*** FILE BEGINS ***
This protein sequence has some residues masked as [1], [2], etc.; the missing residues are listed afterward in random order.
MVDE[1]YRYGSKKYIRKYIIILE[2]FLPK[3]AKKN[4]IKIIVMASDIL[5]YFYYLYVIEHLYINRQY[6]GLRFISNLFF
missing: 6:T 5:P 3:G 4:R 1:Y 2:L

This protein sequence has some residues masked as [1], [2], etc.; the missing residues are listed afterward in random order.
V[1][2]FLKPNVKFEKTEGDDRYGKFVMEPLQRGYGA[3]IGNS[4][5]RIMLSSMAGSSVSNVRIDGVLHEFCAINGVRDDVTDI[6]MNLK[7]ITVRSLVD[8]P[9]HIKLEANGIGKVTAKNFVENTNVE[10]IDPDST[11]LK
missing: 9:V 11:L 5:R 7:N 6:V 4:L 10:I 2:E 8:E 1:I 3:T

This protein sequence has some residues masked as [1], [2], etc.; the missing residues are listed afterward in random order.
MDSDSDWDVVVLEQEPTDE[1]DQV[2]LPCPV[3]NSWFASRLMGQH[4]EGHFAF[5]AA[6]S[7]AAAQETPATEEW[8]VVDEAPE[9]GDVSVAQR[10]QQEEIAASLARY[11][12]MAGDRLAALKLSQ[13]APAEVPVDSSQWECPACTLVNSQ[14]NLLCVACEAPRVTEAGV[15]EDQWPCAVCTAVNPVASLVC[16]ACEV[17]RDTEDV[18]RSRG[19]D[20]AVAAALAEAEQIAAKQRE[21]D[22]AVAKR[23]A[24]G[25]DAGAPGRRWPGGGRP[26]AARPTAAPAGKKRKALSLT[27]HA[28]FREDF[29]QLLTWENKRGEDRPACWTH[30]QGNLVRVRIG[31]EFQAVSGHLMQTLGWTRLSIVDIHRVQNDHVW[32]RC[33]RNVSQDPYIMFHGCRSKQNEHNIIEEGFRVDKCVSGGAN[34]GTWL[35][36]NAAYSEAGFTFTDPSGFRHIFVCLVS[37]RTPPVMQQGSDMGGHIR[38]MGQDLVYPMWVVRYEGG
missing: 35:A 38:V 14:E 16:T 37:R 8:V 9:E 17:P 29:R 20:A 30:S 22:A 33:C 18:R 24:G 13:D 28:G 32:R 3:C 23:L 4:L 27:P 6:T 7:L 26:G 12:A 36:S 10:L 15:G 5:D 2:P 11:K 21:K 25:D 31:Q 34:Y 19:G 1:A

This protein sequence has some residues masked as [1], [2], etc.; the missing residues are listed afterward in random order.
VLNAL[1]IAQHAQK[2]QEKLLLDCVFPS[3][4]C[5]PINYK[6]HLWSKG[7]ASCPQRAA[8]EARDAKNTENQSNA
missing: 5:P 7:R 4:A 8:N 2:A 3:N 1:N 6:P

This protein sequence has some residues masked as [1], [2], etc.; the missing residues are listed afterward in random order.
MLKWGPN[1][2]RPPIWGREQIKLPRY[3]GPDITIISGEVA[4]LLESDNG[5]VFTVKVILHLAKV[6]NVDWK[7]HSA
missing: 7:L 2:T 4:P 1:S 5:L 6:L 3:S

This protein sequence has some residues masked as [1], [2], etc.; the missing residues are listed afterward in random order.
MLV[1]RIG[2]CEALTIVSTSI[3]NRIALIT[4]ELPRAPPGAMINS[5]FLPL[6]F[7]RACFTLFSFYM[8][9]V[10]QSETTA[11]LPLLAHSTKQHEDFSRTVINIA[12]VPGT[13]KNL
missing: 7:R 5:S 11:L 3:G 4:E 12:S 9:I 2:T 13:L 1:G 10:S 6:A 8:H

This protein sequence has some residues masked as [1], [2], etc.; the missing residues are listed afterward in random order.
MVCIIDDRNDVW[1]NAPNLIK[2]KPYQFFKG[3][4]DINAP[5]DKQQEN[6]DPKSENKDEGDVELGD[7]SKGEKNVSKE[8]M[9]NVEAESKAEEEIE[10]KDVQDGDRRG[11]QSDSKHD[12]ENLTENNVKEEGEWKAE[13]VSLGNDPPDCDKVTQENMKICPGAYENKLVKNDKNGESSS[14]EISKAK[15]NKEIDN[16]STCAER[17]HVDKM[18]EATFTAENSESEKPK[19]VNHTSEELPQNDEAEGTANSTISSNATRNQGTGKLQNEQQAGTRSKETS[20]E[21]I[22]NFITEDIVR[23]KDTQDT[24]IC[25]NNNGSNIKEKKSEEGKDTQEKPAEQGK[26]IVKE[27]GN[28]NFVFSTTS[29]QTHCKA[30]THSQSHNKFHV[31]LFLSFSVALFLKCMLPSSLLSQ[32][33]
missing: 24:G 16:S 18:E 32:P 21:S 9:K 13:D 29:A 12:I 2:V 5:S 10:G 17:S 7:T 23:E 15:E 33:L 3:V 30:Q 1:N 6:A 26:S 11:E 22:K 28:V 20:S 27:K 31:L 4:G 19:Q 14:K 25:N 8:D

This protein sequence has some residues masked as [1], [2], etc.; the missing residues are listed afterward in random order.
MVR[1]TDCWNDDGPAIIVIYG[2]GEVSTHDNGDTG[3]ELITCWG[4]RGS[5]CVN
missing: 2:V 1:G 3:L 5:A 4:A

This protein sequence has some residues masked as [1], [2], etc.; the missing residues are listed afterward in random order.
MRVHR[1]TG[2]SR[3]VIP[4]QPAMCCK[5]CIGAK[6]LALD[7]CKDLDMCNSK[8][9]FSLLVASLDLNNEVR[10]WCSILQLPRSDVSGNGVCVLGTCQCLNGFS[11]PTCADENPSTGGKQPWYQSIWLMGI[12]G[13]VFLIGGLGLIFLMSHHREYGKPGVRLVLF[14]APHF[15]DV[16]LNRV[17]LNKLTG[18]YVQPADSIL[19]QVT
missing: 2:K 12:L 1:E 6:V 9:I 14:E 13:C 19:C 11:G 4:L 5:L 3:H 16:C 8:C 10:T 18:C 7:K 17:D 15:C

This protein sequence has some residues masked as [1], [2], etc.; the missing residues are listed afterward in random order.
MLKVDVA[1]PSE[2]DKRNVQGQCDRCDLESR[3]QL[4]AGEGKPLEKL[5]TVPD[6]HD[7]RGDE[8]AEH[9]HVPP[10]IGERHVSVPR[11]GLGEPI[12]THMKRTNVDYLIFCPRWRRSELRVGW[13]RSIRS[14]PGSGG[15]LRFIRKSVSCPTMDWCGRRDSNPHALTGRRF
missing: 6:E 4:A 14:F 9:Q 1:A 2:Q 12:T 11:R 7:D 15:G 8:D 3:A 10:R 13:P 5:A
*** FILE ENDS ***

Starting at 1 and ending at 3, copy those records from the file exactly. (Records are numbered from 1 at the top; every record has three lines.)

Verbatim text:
This protein sequence has some residues masked as [1], [2], etc.; the missing residues are listed afterward in random order.
MVDE[1]YRYGSKKYIRKYIIILE[2]FLPK[3]AKKN[4]IKIIVMASDIL[5]YFYYLYVIEHLYINRQY[6]GLRFISNLFF
missing: 6:T 5:P 3:G 4:R 1:Y 2:L

This protein sequence has some residues masked as [1], [2], etc.; the missing residues are listed afterward in random order.
V[1][2]FLKPNVKFEKTEGDDRYGKFVMEPLQRGYGA[3]IGNS[4][5]RIMLSSMAGSSVSNVRIDGVLHEFCAINGVRDDVTDI[6]MNLK[7]ITVRSLVD[8]P[9]HIKLEANGIGKVTAKNFVENTNVE[10]IDPDST[11]LK
missing: 9:V 11:L 5:R 7:N 6:V 4:L 10:I 2:E 8:E 1:I 3:T

This protein sequence has some residues masked as [1], [2], etc.; the missing residues are listed afterward in random order.
MDSDSDWDVVVLEQEPTDE[1]DQV[2]LPCPV[3]NSWFASRLMGQH[4]EGHFAF[5]AA[6]S[7]AAAQETPATEEW[8]VVDEAPE[9]GDVSVAQR[10]QQEEIAASLARY[11][12]MAGDRLAALKLSQ[13]APAEVPVDSSQWECPACTLVNSQ[14]NLLCVACEAPRVTEAGV[15]EDQWPCAVCTAVNPVASLVC[16]ACEV[17]RDTEDV[18]RSRG[19]D[20]AVAAALAEAEQIAAKQRE[21]D[22]AVAKR[23]A[24]G[25]DAGAPGRRWPGGGRP[26]AARPTAAPAGKKRKALSLT[27]HA[28]FREDF[29]QLLTWENKRGEDRPACWTH[30]QGNLVRVRIG[31]EFQAVSGHLMQTLGWTRLSIVDIHRVQNDHVW[32]RC[33]RNVSQDPYIMFHGCRSKQNEHNIIEEGFRVDKCVSGGAN[34]GTWL[35][36]NAAYSEAGFTFTDPSGFRHIFVCLVS[37]RTPPVMQQGSDMGGHIR[38]MGQDLVYPMWVVRYEGG
missing: 35:A 38:V 14:E 16:T 37:R 8:V 9:E 17:P 29:R 20:A 30:S 22:A 33:C 18:R 24:G 13:D 28:G 32:R 3:C 23:L 4:L 27:P 6:T 7:L 26:G 12:A 36:S 10:L 15:G 5:D 2:P 11:K 21:K 25:D 31:Q 34:Y 19:G 1:A